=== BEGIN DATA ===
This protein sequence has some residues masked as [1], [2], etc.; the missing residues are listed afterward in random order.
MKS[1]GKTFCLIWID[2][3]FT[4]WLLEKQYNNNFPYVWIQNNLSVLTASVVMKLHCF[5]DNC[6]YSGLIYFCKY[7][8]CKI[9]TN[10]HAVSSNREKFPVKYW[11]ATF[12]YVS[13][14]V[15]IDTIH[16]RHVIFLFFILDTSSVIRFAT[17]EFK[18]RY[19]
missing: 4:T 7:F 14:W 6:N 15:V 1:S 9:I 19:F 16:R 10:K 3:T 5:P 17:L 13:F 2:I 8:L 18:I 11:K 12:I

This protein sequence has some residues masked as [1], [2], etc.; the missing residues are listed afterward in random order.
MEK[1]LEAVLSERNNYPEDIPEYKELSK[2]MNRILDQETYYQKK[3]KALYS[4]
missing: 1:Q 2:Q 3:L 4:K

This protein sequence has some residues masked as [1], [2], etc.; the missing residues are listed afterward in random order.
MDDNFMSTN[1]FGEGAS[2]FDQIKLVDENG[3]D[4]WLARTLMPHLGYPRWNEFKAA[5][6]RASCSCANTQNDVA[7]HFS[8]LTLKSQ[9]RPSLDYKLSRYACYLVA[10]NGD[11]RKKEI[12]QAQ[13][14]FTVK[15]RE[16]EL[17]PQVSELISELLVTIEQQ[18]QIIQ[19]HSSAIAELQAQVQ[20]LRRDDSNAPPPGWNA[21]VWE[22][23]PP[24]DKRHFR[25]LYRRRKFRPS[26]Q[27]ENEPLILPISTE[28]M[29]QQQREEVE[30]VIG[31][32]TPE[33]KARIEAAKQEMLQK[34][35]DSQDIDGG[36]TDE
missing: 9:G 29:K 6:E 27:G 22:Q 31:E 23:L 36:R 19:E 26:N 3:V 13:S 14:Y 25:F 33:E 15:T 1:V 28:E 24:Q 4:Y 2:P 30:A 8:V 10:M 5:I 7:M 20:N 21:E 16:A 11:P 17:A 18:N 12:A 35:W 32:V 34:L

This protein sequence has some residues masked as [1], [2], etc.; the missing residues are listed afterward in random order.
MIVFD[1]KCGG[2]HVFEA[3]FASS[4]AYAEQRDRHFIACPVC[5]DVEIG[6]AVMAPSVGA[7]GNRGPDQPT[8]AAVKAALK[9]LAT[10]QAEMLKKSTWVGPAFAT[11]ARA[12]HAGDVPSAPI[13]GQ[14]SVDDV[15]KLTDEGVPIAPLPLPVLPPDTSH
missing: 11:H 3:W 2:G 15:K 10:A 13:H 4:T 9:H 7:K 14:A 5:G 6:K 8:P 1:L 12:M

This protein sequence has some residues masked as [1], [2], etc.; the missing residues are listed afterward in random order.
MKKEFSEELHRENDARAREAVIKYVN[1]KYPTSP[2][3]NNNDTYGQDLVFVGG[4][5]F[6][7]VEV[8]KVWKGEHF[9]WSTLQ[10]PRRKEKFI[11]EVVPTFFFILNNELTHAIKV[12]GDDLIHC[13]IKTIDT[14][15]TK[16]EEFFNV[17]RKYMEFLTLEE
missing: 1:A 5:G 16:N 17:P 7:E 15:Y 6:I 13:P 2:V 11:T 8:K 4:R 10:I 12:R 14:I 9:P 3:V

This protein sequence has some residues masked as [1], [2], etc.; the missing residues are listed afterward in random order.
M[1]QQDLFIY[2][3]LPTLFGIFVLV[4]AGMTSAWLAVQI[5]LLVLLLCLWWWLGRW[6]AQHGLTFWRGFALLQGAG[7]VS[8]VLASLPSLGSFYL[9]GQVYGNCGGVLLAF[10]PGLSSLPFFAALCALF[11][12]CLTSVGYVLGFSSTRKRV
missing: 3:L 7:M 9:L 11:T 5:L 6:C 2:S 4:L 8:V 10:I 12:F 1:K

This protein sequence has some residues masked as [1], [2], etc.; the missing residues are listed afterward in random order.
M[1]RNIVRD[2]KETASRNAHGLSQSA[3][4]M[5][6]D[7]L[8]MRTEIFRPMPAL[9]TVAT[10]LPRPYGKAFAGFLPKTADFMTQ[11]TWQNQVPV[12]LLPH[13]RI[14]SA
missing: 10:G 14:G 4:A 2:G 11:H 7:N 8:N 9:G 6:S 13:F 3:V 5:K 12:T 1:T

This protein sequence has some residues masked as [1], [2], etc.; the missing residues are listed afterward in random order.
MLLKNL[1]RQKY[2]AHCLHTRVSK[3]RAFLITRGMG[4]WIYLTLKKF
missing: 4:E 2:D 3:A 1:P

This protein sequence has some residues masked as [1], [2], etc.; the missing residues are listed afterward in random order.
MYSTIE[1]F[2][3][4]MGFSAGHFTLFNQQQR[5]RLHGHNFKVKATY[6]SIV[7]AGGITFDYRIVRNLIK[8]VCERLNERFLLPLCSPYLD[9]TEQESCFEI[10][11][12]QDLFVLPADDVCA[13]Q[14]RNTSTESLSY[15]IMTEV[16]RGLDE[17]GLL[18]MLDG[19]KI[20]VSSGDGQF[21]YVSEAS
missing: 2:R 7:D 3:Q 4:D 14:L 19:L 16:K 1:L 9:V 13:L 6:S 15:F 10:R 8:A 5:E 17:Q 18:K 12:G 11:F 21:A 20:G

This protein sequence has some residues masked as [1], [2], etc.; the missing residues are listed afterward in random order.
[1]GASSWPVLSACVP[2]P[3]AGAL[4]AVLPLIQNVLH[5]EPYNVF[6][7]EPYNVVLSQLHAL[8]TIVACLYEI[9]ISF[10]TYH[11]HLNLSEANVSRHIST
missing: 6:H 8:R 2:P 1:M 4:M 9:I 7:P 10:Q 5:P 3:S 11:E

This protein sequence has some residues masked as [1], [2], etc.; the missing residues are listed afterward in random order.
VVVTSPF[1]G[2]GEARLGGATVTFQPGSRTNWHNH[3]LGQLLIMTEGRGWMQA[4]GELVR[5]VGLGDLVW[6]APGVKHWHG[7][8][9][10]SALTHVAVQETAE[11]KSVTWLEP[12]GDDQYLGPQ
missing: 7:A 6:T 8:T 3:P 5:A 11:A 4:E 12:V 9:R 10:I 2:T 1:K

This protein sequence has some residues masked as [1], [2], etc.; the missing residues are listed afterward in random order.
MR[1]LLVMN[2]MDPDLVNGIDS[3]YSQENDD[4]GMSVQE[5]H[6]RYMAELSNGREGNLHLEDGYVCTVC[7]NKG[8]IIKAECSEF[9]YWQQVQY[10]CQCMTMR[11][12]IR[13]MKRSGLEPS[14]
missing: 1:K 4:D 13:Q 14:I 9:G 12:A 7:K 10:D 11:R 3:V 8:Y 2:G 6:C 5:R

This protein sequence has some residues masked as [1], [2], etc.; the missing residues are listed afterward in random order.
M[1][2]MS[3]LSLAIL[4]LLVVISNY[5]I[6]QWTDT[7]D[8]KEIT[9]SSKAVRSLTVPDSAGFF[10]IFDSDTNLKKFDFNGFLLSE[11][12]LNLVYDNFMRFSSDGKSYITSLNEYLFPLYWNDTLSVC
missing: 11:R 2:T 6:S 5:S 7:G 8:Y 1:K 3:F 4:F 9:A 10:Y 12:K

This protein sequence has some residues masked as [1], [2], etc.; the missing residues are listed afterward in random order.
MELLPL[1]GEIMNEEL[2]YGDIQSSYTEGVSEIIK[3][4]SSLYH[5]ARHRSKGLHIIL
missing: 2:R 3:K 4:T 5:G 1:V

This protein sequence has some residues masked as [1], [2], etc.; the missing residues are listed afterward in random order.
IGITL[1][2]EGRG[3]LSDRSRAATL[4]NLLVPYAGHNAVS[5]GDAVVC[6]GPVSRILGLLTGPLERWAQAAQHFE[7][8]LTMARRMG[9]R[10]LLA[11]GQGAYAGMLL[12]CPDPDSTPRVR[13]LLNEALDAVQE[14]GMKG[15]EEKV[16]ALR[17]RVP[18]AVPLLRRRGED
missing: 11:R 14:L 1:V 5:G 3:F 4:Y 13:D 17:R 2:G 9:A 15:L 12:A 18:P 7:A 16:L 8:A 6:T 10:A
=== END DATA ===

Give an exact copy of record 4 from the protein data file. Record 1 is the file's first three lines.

This protein sequence has some residues masked as [1], [2], etc.; the missing residues are listed afterward in random order.
MIVFD[1]KCGG[2]HVFEA[3]FASS[4]AYAEQRDRHFIACPVC[5]DVEIG[6]AVMAPSVGA[7]GNRGPDQPT[8]AAVKAALK[9]LAT[10]QAEMLKKSTWVGPAFAT[11]ARA[12]HAGDVPSAPI[13]GQ[14]SVDDV[15]KLTDEGVPIAPLPLPVLPPDTSH
missing: 11:H 3:W 2:G 15:K 10:A 13:H 4:T 9:H 7:K 14:A 5:G 6:K 8:P 1:L 12:M